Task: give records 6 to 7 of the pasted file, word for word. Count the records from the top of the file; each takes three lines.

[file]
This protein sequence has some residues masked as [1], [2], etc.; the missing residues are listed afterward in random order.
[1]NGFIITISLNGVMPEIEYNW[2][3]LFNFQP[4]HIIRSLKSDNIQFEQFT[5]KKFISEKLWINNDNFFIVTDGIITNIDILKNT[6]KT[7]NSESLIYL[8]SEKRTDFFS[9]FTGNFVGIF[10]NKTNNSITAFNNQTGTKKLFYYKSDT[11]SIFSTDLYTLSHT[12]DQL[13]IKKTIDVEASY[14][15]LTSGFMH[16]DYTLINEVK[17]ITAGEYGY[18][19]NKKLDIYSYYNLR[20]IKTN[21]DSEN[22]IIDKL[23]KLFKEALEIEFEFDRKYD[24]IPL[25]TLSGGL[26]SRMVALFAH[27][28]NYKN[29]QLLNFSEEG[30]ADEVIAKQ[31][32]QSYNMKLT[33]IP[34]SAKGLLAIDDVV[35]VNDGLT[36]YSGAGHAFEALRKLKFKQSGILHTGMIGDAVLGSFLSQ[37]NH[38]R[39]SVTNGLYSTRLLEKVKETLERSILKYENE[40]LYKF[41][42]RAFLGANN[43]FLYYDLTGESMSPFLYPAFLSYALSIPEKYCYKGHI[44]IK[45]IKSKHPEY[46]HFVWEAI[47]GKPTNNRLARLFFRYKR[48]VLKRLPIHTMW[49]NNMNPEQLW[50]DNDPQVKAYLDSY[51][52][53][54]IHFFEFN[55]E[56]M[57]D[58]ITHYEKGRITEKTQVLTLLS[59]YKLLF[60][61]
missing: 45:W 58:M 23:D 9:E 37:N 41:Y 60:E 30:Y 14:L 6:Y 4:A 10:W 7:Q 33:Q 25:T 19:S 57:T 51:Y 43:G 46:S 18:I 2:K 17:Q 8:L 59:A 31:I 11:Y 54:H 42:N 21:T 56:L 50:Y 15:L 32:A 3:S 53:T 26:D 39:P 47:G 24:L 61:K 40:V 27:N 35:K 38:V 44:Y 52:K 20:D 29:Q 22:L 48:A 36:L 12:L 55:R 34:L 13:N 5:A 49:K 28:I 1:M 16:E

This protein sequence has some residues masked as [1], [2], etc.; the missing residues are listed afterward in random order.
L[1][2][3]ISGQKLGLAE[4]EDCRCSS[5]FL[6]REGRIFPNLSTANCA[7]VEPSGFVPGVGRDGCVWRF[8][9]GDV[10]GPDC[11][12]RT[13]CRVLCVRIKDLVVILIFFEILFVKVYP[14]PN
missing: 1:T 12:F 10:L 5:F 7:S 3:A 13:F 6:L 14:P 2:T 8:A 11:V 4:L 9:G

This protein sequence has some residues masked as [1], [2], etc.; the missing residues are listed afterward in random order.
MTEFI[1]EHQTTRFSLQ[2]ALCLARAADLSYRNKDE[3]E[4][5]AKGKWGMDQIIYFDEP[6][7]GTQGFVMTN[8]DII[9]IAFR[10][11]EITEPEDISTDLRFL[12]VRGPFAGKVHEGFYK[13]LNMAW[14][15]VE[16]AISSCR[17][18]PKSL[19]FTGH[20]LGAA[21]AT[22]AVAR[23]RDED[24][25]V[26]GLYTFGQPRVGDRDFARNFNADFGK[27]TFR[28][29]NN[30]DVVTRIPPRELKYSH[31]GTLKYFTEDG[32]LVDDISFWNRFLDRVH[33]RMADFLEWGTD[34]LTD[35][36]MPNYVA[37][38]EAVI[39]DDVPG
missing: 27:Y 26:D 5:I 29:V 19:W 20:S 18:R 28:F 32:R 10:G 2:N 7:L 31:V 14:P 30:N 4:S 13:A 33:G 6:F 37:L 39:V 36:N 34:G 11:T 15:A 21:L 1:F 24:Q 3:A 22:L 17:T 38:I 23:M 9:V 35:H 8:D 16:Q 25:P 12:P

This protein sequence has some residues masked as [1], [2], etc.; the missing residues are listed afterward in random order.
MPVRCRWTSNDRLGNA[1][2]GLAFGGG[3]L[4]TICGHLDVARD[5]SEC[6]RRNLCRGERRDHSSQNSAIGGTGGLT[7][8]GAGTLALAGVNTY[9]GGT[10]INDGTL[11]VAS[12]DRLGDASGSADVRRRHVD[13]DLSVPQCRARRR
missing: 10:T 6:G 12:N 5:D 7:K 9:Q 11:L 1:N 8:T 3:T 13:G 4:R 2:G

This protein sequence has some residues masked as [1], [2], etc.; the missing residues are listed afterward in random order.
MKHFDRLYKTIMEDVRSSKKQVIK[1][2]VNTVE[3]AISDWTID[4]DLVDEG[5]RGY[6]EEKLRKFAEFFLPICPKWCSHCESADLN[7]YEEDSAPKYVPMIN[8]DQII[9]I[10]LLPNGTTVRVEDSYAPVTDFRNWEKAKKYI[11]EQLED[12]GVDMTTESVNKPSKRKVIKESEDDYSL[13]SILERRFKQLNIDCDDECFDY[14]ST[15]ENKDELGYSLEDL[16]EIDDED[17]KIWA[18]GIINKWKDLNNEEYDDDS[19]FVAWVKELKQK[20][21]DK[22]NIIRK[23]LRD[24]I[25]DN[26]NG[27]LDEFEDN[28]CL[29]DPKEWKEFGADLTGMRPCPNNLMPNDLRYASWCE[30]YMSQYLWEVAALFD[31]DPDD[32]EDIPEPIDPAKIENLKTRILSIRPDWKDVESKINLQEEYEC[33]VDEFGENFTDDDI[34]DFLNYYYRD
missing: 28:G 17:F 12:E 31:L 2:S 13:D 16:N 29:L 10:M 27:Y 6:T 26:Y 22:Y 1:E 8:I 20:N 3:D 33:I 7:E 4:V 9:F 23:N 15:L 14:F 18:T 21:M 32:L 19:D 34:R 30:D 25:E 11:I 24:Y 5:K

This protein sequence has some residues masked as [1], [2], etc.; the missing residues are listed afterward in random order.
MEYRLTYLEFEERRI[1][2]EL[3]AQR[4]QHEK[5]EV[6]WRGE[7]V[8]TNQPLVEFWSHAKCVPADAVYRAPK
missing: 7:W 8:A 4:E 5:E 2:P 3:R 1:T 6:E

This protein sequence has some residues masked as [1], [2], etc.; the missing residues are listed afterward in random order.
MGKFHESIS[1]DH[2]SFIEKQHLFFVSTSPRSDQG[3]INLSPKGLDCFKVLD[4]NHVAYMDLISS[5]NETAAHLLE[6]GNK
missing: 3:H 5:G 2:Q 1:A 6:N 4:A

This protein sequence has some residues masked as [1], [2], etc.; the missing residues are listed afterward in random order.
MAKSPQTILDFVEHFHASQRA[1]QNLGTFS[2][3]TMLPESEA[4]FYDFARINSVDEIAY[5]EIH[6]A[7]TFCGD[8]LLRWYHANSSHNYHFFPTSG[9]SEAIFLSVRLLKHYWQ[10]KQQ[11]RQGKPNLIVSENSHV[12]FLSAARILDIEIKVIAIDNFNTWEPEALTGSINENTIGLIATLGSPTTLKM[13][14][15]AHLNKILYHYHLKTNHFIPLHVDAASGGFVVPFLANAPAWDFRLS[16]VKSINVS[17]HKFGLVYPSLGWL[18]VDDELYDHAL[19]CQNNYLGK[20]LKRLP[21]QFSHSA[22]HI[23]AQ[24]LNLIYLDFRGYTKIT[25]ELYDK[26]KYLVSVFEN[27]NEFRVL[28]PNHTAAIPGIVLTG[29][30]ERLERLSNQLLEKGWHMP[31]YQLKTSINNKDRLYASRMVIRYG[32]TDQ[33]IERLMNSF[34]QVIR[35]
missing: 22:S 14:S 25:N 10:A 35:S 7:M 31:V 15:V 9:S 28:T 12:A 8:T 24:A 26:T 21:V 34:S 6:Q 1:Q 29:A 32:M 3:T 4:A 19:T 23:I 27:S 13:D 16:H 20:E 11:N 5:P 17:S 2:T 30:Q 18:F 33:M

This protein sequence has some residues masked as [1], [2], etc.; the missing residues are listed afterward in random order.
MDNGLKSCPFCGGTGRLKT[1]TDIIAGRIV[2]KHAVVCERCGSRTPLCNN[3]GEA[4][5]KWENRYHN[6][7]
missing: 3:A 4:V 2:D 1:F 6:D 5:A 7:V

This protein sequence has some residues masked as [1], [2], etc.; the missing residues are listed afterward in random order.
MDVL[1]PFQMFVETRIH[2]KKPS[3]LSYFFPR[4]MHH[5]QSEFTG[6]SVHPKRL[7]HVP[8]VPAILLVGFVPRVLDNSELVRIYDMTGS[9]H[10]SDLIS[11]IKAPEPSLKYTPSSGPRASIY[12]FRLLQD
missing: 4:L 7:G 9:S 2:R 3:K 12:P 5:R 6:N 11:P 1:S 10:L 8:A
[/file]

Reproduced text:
This protein sequence has some residues masked as [1], [2], etc.; the missing residues are listed afterward in random order.
MEYRLTYLEFEERRI[1][2]EL[3]AQR[4]QHEK[5]EV[6]WRGE[7]V[8]TNQPLVEFWSHAKCVPADAVYRAPK
missing: 7:W 8:A 4:E 5:E 2:P 3:R 1:T 6:E

This protein sequence has some residues masked as [1], [2], etc.; the missing residues are listed afterward in random order.
MGKFHESIS[1]DH[2]SFIEKQHLFFVSTSPRSDQG[3]INLSPKGLDCFKVLD[4]NHVAYMDLISS[5]NETAAHLLE[6]GNK
missing: 3:H 5:G 2:Q 1:A 6:N 4:A